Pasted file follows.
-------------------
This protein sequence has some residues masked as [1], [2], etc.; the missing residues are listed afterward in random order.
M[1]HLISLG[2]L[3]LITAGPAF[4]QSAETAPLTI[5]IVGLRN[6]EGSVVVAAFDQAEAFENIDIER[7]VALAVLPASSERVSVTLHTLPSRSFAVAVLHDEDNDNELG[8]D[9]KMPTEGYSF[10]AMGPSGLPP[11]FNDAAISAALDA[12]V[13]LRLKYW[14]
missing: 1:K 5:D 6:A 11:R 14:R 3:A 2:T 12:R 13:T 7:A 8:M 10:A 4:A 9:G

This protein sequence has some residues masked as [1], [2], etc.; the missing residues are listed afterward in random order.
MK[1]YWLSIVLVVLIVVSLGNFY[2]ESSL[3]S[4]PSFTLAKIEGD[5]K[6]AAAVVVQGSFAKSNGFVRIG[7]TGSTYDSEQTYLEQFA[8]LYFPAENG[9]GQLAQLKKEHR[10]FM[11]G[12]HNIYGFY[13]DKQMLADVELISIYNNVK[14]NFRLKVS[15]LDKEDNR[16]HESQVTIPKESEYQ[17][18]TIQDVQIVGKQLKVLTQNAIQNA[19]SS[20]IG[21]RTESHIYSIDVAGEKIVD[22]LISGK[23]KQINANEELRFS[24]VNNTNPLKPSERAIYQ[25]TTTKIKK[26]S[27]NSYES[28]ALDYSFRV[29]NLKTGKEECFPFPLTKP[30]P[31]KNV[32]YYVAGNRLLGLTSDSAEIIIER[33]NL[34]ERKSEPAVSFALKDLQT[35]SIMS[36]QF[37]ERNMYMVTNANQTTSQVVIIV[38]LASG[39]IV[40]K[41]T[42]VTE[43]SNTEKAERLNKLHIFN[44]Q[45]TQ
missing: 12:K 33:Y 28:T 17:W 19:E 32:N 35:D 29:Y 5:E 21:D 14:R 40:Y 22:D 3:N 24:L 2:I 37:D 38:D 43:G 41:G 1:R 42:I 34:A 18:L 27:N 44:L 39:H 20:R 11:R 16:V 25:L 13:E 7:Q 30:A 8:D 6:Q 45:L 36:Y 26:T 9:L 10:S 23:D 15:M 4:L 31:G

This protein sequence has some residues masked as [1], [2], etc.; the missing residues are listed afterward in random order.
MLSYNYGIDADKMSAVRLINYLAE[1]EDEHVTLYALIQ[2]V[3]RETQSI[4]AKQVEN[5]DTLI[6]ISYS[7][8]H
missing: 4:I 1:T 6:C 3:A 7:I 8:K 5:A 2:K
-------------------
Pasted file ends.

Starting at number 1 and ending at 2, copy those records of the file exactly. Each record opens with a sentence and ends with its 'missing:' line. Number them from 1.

This protein sequence has some residues masked as [1], [2], etc.; the missing residues are listed afterward in random order.
M[1]HLISLG[2]L[3]LITAGPAF[4]QSAETAPLTI[5]IVGLRN[6]EGSVVVAAFDQAEAFENIDIER[7]VALAVLPASSERVSVTLHTLPSRSFAVAVLHDEDNDNELG[8]D[9]KMPTEGYSF[10]AMGPSGLPP[11]FNDAAISAALDA[12]V[13]LRLKYW[14]
missing: 1:K 5:D 6:A 11:R 14:R 3:A 2:T 12:R 13:T 7:A 8:M 10:A 4:A 9:G

This protein sequence has some residues masked as [1], [2], etc.; the missing residues are listed afterward in random order.
MK[1]YWLSIVLVVLIVVSLGNFY[2]ESSL[3]S[4]PSFTLAKIEGD[5]K[6]AAAVVVQGSFAKSNGFVRIG[7]TGSTYDSEQTYLEQFA[8]LYFPAENG[9]GQLAQLKKEHR[10]FM[11]G[12]HNIYGFY[13]DKQMLADVELISIYNNVK[14]NFRLKVS[15]LDKEDNR[16]HESQVTIPKESEYQ[17][18]TIQDVQIVGKQLKVLTQNAIQNA[19]SS[20]IG[21]RTESHIYSIDVAGEKIVD[22]LISGK[23]KQINANEELRFS[24]VNNTNPLKPSERAIYQ[25]TTTKIKK[26]S[27]NSYES[28]ALDYSFRV[29]NLKTGKEECFPFPLTKP[30]P[31]KNV[32]YYVAGNRLLGLTSDSAEIIIER[33]NL[34]ERKSEPAVSFALKDLQT[35]SIMS[36]QF[37]ERNMYMVTNANQTTSQVVIIV[38]LASG[39]IV[40]K[41]T[42]VTE[43]SNTEKAERLNKLHIFN[44]Q[45]TQ
missing: 12:K 33:Y 28:T 17:W 19:E 32:N 35:D 29:Y 5:E 21:D 14:R 40:Y 22:D 3:N 24:L 2:I 37:D 38:D 43:G 41:G 1:R 42:I 34:A 18:L 27:N 44:L 39:H 20:R 11:R 16:V 25:L 13:E 7:Q 30:A 8:D 6:Q 45:L 36:Y 26:T 9:L 10:S 23:D 15:M 4:L 31:G